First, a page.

The Economic Impact of London’s Western Fair Farmers Market
Public markets have long served as a celebrated component of great cities across North America. Examples like Quincy Market (Boston), Ferry Plaza Farmers Market (San Francisco), and Granville Island Market (Vancouver) are easily recognizable as famous urban landmarks. From a planning perspective, however, it is the locally-supported markets that play the most important social and economic roles within our communities.
I recently toured The Western Fair Farmers’ and Artisans’ Market in London, Ontario, with Michael Clark from the Old East Village Business Improvement Area. Open year-round on Saturdays, the market features a mix of fresh and prepared food, as well as crafts and merchandise. Since opening in 2006, the market has been credited with reducing the cost of a nutritious food basket in Old East Village by 12%. For those who read the previous article on food deserts, Old East Village was one of the areas in London most impacted by the suburban relocation of grocery stores. In addition, the market’s ability to draw customers has created a strong anchor for the adjacent retail strip. Lastly, the market’s reduced operational entry barriers has allowed it serve as an incubator for small businesses, a number of which are expanding to become permanent retailers in vacant space nearby.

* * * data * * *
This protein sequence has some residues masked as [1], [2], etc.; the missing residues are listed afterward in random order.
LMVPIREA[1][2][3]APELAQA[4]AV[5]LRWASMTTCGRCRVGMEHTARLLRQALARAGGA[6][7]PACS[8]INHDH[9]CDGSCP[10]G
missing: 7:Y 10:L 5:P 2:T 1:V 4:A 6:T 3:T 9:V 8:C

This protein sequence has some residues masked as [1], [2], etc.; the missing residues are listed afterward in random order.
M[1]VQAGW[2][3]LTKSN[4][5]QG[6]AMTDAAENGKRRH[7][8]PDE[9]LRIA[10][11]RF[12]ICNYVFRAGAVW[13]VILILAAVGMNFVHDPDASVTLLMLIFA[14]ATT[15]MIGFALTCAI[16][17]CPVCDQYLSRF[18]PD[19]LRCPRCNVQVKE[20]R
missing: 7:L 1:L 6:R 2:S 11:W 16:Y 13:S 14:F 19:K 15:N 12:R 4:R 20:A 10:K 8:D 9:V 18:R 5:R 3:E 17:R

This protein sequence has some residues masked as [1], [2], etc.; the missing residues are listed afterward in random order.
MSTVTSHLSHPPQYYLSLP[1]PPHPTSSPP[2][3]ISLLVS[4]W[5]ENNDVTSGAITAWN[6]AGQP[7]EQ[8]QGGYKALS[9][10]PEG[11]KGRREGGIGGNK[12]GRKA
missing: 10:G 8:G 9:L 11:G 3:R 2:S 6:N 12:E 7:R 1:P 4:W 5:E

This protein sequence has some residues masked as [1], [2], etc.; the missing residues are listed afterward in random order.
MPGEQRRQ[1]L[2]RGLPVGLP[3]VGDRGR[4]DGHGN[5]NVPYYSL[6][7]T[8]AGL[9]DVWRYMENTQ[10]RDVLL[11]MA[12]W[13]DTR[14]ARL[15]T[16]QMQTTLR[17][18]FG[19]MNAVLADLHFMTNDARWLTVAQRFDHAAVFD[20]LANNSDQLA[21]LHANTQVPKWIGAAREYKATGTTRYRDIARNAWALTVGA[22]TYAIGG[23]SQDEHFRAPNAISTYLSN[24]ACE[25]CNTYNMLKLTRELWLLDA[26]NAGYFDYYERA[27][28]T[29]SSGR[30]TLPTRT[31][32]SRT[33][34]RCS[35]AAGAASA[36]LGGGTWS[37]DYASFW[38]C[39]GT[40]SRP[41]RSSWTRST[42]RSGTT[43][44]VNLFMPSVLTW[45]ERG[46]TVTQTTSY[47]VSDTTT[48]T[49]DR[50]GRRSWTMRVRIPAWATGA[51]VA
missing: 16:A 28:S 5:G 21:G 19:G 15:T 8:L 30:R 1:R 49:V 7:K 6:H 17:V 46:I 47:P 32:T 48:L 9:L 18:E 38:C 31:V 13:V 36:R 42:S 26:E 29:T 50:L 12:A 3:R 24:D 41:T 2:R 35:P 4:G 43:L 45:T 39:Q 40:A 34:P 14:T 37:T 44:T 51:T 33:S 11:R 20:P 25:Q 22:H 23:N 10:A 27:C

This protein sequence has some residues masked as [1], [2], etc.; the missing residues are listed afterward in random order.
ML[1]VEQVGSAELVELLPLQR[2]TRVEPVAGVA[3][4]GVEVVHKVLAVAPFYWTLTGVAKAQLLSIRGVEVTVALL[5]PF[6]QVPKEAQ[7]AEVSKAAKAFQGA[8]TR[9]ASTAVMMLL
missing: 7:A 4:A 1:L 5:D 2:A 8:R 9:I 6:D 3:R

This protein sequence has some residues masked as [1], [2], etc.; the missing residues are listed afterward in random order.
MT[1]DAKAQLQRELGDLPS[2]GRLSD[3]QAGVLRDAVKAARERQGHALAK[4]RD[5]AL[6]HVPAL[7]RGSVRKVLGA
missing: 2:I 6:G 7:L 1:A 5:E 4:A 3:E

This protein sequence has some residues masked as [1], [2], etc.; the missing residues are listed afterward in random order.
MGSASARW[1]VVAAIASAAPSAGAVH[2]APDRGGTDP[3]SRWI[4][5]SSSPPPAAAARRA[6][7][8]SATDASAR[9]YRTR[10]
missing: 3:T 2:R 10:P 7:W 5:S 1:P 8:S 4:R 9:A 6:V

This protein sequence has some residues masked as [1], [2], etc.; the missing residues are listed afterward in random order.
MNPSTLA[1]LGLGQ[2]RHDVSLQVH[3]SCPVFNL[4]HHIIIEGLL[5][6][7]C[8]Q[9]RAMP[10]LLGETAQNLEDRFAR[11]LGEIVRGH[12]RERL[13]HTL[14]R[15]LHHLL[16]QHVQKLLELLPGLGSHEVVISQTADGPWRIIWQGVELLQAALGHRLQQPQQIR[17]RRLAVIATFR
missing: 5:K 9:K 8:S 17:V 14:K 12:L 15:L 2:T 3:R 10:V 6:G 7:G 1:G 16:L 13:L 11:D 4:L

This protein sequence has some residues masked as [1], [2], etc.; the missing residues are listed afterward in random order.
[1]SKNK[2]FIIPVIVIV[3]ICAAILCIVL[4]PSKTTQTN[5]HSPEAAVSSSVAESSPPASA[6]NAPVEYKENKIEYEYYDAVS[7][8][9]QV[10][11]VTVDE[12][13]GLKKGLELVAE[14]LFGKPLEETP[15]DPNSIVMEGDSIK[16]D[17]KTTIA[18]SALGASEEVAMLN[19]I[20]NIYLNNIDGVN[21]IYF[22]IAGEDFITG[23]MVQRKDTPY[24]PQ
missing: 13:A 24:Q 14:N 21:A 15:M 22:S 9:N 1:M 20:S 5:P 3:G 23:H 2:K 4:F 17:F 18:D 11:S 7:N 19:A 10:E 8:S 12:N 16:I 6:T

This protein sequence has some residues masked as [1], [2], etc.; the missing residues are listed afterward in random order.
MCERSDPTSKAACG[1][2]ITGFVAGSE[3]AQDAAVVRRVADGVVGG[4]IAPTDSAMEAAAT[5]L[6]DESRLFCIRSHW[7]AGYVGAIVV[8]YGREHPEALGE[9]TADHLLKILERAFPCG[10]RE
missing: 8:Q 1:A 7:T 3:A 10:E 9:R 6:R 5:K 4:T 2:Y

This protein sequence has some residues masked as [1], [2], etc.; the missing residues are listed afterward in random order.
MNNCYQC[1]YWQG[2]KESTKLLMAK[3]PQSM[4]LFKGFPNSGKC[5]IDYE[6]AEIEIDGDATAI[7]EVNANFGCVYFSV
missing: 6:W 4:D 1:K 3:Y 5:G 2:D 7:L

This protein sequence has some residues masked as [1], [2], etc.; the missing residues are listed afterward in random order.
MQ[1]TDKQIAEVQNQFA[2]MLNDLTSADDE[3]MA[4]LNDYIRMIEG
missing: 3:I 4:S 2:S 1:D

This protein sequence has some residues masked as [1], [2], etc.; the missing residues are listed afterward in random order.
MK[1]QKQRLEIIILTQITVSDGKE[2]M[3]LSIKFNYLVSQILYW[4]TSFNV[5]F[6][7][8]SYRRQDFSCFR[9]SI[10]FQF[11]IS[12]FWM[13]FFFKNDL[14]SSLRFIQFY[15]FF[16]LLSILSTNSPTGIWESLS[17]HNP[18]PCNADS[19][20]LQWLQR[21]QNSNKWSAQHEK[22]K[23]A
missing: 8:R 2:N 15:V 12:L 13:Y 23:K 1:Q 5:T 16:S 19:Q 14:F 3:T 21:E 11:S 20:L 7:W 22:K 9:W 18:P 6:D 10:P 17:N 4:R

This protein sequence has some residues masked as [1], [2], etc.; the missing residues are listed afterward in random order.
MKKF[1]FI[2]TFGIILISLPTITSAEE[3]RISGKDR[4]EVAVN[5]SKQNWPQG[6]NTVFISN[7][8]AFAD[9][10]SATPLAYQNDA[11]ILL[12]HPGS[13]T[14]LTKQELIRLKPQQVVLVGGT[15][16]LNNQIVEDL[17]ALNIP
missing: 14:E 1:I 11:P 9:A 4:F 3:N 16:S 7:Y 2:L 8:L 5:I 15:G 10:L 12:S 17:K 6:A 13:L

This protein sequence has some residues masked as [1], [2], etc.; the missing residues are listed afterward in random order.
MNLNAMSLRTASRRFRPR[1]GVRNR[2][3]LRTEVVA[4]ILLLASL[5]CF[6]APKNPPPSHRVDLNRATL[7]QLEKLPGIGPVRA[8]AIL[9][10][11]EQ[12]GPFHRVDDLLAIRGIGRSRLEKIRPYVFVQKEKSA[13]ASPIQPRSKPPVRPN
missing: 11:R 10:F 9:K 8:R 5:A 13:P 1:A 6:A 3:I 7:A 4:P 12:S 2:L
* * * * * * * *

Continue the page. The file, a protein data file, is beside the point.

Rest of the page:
Under his thesis supervisor, Dr. Jason Gilliland, Michael Clark studied the economic impacts of the Western Fair Farmers Market. The results of this research illustrate the demographic composition and origin of customers, as well as their consumption patterns, mode of travel, and consumer preferences.
Visitor counts conducted at entrances measured an average foot traffic of 2,404 people on market days, resulting in an estimated 122,500 visitors over the course of a year. Peak volume times for customers occurred from 10:00AM to 10:40AM, and 11:30AM until 12:00PM.
Considering Western Fair Market has only existed since 2006, its successes to date are impressive. Instead of pushing wholesale gentrification, the market appears to be driving grassroots local economic growth and is providing a stabilizing anchor to Old East Village. As someone who conducts similar primary research studies for commercial retail centres, I am excited to see professional analysis being applied to a public market. The importance of understanding customer demographics, key drawing anchors, and relative market positioning applies to all forms of consumer retail. To compete effectively against commercial shopping centres and large-format retailers, it pays to apply some of their own tactics.
For more information on Michael Clark’s research please contact him through his LinkedIn Profile.
 Larsen, Kristian, and Gilliland, Jason (2009). A farmers‟ market in a food desert: evaluating impacts on the price and availability of healthy food. Health & Place, 15, 1158-1162. on the price and availability of healthy food. Health & Place, 15, 1158-1162.